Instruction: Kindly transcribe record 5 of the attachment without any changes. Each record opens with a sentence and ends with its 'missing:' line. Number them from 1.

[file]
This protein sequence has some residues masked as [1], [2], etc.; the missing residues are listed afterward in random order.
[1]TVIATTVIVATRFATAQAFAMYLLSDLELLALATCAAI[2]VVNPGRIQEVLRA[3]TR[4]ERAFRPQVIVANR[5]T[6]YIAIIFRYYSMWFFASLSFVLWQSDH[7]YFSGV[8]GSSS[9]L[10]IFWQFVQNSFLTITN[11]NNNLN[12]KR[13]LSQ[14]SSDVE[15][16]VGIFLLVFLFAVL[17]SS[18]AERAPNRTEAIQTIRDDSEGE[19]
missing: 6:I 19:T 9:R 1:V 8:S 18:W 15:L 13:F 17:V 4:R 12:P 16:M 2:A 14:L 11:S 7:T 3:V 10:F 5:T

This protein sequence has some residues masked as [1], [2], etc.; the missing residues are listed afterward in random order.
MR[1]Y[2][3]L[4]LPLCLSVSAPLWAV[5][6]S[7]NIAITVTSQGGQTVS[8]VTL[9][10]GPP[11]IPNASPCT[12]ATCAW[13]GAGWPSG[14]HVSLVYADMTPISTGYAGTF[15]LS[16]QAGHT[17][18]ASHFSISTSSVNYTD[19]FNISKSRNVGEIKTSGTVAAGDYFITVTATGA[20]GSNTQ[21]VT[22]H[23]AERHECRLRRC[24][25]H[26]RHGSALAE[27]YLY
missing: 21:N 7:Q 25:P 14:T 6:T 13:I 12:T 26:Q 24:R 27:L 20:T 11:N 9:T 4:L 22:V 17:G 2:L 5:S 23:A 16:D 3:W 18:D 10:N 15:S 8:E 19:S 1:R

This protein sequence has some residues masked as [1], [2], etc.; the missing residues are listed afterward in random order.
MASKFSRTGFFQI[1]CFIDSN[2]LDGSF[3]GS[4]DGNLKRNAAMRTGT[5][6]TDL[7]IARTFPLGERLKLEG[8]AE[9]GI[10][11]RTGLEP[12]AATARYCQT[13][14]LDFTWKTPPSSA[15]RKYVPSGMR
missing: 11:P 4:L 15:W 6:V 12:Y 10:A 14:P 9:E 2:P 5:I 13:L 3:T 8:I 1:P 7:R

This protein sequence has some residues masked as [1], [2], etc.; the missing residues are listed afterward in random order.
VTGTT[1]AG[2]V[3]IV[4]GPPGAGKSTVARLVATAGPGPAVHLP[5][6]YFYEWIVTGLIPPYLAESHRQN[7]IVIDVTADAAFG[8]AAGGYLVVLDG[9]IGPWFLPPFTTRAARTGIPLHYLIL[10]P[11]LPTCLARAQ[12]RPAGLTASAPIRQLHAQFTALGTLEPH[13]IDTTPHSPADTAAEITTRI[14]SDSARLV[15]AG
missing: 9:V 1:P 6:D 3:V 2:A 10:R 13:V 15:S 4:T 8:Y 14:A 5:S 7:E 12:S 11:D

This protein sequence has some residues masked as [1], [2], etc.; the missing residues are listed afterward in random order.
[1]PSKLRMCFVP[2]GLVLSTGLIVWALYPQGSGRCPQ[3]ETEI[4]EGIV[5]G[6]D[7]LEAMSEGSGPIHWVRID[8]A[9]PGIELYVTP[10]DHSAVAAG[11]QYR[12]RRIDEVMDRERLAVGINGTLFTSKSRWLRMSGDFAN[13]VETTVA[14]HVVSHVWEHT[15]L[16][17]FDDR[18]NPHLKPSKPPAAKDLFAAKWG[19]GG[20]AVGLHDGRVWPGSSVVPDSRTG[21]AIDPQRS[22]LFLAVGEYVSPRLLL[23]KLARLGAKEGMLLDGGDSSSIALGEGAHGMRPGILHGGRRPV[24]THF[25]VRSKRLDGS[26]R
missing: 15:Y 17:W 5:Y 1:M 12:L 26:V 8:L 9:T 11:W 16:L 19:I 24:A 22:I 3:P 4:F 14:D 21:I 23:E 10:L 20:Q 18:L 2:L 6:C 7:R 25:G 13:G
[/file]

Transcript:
This protein sequence has some residues masked as [1], [2], etc.; the missing residues are listed afterward in random order.
[1]PSKLRMCFVP[2]GLVLSTGLIVWALYPQGSGRCPQ[3]ETEI[4]EGIV[5]G[6]D[7]LEAMSEGSGPIHWVRID[8]A[9]PGIELYVTP[10]DHSAVAAG[11]QYR[12]RRIDEVMDRERLAVGINGTLFTSKSRWLRMSGDFAN[13]VETTVA[14]HVVSHVWEHT[15]L[16][17]FDDR[18]NPHLKPSKPPAAKDLFAAKWG[19]GG[20]AVGLHDGRVWPGSSVVPDSRTG[21]AIDPQRS[22]LFLAVGEYVSPRLLL[23]KLARLGAKEGMLLDGGDSSSIALGEGAHGMRPGILHGGRRPV[24]THF[25]VRSKRLDGS[26]R
missing: 15:Y 17:W 5:Y 1:M 12:L 26:V 8:L 9:T 11:W 16:L 19:I 24:A 22:I 3:P 4:F 14:D 21:I 23:E 10:L 20:Q 18:L 2:L 6:C 7:R 25:G 13:G